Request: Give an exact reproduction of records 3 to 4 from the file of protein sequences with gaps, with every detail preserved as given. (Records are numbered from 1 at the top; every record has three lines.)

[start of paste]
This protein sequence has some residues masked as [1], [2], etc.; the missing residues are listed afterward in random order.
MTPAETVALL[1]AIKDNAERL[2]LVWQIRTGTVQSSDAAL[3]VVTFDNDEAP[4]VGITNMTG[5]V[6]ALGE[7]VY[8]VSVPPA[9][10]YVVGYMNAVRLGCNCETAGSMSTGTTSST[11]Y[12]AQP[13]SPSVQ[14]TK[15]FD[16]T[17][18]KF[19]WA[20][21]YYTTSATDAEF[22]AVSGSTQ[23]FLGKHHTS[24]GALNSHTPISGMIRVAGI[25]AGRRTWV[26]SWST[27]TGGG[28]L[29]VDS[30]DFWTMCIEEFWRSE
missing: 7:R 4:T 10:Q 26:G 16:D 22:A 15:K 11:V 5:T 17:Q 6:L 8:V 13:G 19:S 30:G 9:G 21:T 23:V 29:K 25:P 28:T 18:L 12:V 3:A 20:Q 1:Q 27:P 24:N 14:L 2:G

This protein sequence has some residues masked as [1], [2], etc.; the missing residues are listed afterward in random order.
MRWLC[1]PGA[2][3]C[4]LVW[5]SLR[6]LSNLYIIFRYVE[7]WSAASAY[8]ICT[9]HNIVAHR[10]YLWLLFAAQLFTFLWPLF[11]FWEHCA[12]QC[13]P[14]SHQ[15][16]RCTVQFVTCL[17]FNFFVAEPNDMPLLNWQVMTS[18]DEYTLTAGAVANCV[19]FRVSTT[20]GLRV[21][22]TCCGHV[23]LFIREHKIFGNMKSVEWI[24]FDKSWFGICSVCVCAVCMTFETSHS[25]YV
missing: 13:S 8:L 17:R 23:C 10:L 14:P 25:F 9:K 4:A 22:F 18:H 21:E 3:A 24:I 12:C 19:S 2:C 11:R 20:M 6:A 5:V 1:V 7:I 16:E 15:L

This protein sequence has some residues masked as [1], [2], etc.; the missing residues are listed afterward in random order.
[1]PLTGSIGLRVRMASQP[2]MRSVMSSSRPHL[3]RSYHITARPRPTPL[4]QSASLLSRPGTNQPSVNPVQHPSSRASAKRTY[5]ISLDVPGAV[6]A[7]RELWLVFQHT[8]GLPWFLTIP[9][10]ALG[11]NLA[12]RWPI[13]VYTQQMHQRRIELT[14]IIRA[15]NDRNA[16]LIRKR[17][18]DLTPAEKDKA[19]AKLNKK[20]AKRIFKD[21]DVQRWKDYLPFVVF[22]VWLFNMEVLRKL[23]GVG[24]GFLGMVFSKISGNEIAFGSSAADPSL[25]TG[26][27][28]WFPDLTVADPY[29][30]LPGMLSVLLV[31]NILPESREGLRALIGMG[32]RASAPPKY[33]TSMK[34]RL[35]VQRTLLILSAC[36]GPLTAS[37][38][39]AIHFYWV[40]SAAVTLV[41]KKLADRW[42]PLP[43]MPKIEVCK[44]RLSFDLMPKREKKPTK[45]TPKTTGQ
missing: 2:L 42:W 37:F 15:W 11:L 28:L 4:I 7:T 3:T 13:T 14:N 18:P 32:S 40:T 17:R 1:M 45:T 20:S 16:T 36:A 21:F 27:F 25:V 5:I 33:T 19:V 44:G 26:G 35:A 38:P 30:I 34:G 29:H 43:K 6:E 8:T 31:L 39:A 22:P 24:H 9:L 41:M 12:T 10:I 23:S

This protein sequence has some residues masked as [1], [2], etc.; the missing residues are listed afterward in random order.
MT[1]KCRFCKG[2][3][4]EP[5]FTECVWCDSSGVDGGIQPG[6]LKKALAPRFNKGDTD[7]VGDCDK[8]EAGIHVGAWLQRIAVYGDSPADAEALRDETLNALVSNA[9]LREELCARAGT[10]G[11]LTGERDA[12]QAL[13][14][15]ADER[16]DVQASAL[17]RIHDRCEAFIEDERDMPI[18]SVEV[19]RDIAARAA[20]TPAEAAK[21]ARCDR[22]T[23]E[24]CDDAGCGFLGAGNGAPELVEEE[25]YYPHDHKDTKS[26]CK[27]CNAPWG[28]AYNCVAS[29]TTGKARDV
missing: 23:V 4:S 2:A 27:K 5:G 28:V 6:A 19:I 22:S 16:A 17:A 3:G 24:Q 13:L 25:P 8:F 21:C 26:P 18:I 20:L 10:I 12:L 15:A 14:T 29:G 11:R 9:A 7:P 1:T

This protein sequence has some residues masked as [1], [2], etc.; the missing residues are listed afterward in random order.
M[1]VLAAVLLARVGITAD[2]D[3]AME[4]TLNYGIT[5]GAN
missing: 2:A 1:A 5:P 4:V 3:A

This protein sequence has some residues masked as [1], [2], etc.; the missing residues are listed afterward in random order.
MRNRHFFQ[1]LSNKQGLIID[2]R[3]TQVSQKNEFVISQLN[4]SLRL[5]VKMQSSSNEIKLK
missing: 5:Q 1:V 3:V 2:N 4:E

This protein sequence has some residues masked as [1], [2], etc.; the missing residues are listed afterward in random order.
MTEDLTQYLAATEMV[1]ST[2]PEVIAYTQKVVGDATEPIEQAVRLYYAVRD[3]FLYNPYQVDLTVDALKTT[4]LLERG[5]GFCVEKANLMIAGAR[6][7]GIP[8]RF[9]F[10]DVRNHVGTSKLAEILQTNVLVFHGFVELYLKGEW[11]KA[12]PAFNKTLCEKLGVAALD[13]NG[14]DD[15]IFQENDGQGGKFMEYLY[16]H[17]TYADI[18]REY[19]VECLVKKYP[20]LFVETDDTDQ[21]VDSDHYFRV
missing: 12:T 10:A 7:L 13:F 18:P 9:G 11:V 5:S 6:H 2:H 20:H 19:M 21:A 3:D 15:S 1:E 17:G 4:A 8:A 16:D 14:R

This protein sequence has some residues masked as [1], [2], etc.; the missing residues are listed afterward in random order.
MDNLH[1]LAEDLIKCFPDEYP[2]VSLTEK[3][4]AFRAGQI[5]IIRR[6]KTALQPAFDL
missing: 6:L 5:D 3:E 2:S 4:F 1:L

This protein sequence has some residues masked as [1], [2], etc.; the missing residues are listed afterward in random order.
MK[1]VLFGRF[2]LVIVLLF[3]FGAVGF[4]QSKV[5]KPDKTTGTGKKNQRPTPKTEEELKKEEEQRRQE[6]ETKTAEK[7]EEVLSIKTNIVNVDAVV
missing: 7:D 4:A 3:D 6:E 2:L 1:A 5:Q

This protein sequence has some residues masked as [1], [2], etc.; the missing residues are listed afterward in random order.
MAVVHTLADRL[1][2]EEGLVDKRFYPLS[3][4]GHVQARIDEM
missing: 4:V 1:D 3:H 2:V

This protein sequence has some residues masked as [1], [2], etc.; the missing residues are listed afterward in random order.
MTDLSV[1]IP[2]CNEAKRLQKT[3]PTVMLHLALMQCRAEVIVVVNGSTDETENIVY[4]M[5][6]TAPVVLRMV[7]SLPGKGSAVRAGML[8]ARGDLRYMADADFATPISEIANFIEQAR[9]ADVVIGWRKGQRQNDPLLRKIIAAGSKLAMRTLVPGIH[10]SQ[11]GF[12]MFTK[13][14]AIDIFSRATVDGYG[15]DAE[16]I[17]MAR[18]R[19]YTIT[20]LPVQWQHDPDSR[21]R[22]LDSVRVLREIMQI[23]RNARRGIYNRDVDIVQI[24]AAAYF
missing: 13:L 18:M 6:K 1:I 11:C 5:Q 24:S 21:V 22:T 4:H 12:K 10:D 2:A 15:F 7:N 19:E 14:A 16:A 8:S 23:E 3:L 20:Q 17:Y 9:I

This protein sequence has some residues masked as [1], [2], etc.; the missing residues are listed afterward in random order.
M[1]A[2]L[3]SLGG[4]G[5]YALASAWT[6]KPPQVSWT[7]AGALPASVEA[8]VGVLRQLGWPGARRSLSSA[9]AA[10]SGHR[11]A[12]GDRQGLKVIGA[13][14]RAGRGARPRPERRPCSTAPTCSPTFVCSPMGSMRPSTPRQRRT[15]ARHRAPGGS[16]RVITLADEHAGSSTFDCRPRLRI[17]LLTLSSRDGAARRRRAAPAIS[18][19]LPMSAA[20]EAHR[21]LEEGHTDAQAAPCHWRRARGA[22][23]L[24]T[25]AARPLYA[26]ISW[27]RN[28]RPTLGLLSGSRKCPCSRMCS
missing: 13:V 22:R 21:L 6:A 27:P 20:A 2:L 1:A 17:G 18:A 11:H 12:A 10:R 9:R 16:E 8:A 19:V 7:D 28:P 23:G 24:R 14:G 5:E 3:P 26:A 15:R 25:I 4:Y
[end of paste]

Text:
This protein sequence has some residues masked as [1], [2], etc.; the missing residues are listed afterward in random order.
[1]PLTGSIGLRVRMASQP[2]MRSVMSSSRPHL[3]RSYHITARPRPTPL[4]QSASLLSRPGTNQPSVNPVQHPSSRASAKRTY[5]ISLDVPGAV[6]A[7]RELWLVFQHT[8]GLPWFLTIP[9][10]ALG[11]NLA[12]RWPI[13]VYTQQMHQRRIELT[14]IIRA[15]NDRNA[16]LIRKR[17][18]DLTPAEKDKA[19]AKLNKK[20]AKRIFKD[21]DVQRWKDYLPFVVF[22]VWLFNMEVLRKL[23]GVG[24]GFLGMVFSKISGNEIAFGSSAADPSL[25]TG[26][27][28]WFPDLTVADPY[29][30]LPGMLSVLLV[31]NILPESREGLRALIGMG[32]RASAPPKY[33]TSMK[34]RL[35]VQRTLLILSAC[36]GPLTAS[37][38][39]AIHFYWV[40]SAAVTLV[41]KKLADRW[42]PLP[43]MPKIEVCK[44]RLSFDLMPKREKKPTK[45]TPKTTGQ
missing: 2:L 42:W 37:F 15:W 11:L 28:L 4:I 7:T 3:T 13:T 14:N 18:P 32:S 40:T 17:R 1:M 45:T 20:S 16:T 36:A 21:F 27:F 25:V 5:I 33:T 19:V 44:G 26:G 35:A 38:P 30:I 34:G 29:H 43:K 6:E 8:T 31:L 39:A 22:P 24:H 9:L 41:M 12:T 10:I 23:S

This protein sequence has some residues masked as [1], [2], etc.; the missing residues are listed afterward in random order.
MT[1]KCRFCKG[2][3][4]EP[5]FTECVWCDSSGVDGGIQPG[6]LKKALAPRFNKGDTD[7]VGDCDK[8]EAGIHVGAWLQRIAVYGDSPADAEALRDETLNALVSNA[9]LREELCARAGT[10]G[11]LTGERDA[12]QAL[13][14][15]ADER[16]DVQASAL[17]RIHDRCEAFIEDERDMPI[18]SVEV[19]RDIAARAA[20]TPAEAAK[21]ARCDR[22]T[23]E[24]CDDAGCGFLGAGNGAPELVEEE[25]YYPHDHKDTKS[26]CK[27]CNAPWG[28]AYNCVAS[29]TTGKARDV
missing: 23:V 4:S 2:A 27:K 5:G 28:V 6:A 19:I 22:S 16:A 17:A 3:G 24:Q 13:L 25:P 8:F 21:C 26:P 18:I 20:L 10:I 12:L 15:A 14:T 29:G 11:R 9:A 7:P 1:T